On social networks, following the arrival of actors like Periscope in 2015, it became evident that sharing in a moment T was, in fact, important. Platforms like Instagram and Facebook launched their live options soon after. YouTube inaugurated this feature in 2011, but it only appears to have become popular in recent years. Since then, platforms that strongly promote this idea of “flow”, like Twitch and Discord, have risen to more prominent positions in the media ecosystem.
It’s in this context that live streaming flourished during the lockdowns. As artistic and cultural activities drew to an abrupt halt, several initiatives sprang up in response. Faced with behemoths like United We Stream (the Berlin platform that became global), more DIY organisations emerged in France, such as Boiler Merde.
This collective frenziedly scheduled a large number of musical projects, inviting them to come and perform on Twitch as and when they could. Today, nearly 400 live performances from many alternative scenes are available on their YouTube channel.
Independent labels like PC music also latched onto the trend. For the release of his album Apple, AG Cook brought together several artists in a livestream festival called Appleville. This project brought together a fairly large variety of performances. Between raw webcam sets by Clairo and Palmistry, viewers could also experience live shows with 3D visuals, or others that resembled music videos, like the one filmed in real-time by Charlie XCX.
During this period, some artists also organised their own livestreams, like Yung Lean with his concert shot in the back of a truck in a shipping port.
For others, like the nu.cenosis collective, the content of their streams relied on an aesthetic and interactive experience. Gathered in an IMVU map (a social app that lets people explore virtual worlds with a customised avatar), participants could mingle with others at the party. By customising their avatars and communicating with other players, each person could have a unique party experience.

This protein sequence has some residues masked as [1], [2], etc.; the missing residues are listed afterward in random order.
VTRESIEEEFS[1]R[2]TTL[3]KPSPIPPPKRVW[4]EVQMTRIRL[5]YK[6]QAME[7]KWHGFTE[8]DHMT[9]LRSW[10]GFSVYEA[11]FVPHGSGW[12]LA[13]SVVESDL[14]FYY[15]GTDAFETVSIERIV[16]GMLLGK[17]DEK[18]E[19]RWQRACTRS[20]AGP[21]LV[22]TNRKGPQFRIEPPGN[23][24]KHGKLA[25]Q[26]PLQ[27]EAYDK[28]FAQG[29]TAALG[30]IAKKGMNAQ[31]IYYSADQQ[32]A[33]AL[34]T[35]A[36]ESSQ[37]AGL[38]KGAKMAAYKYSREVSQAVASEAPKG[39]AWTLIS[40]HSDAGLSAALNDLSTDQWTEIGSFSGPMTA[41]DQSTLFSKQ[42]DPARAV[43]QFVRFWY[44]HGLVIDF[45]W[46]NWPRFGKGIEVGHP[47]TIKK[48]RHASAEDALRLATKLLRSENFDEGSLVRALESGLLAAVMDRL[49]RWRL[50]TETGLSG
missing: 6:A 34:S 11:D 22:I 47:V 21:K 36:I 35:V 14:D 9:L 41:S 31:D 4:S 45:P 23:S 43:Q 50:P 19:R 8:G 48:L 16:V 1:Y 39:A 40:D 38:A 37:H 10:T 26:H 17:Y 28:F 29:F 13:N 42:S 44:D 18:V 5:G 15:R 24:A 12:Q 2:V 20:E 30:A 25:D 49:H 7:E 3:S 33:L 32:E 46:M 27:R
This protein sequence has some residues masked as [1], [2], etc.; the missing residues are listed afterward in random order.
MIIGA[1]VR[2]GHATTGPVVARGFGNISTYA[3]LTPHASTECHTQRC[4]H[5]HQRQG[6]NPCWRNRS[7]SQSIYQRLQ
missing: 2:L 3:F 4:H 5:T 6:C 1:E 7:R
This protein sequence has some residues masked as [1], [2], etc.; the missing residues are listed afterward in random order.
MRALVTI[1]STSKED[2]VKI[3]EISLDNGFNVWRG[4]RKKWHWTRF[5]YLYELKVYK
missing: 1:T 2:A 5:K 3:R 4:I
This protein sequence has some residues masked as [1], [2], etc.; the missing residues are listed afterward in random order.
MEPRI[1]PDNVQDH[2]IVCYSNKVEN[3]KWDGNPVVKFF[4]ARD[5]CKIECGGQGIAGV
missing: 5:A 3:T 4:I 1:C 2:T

Although many are now available on replay, the live events brought together a large number of “aesthetic communities” on screen at the same time. The unifying nature of these livestreams played a big role in their success, but so did the sensory experience they offered. People could once again sample that unpredictable flavour of concerts, where everything is not as minutely controlled as in a music video.
By embracing video streaming, these real-time performances and DJ sets also allowed some artists to reinvent live shows, to offer up something other than simple recordings. Such innovative and shared experiences won over a certain number of fans during the lockdowns.
Yet this practice was far from new. For years, channels like Boiler Room and Cercle have been recording DJ sets around the world, and the TV broadcasting of concerts has a very long history. Even the idea of building communities through the use of webcams had been explored by underground events like c a r e parties and probably many other similar initiatives around the world.
But the sudden enthusiasm for this process forces us to reflect on the vision that we want to promote through live streaming. Such gatherings, which may well become more frequent, bring up questions of an artistic, economic and even philosophical and political nature. This evolution is leading us to consider new ways of bringing this “shared moment” to life for a community, but also our choice of platform and the values we project onto such events.
Do we want a freely-accessible service? A system of fair remuneration for artists and technicians? Or a commercialised one-upmanship like Travis Scott’s giant concert on Fortnite (where Epic Games sold the rapper’s and his avatar’s merch)? It’s now easier to understand why Big Tech companies are looking forward to this future and all the new “available brain time” it provides.
About the Author
Co-manager of artist Simili Gum and independent label White Garden, Dimitri Aurousseau also writes pieces for musical reference publication Musique Journal.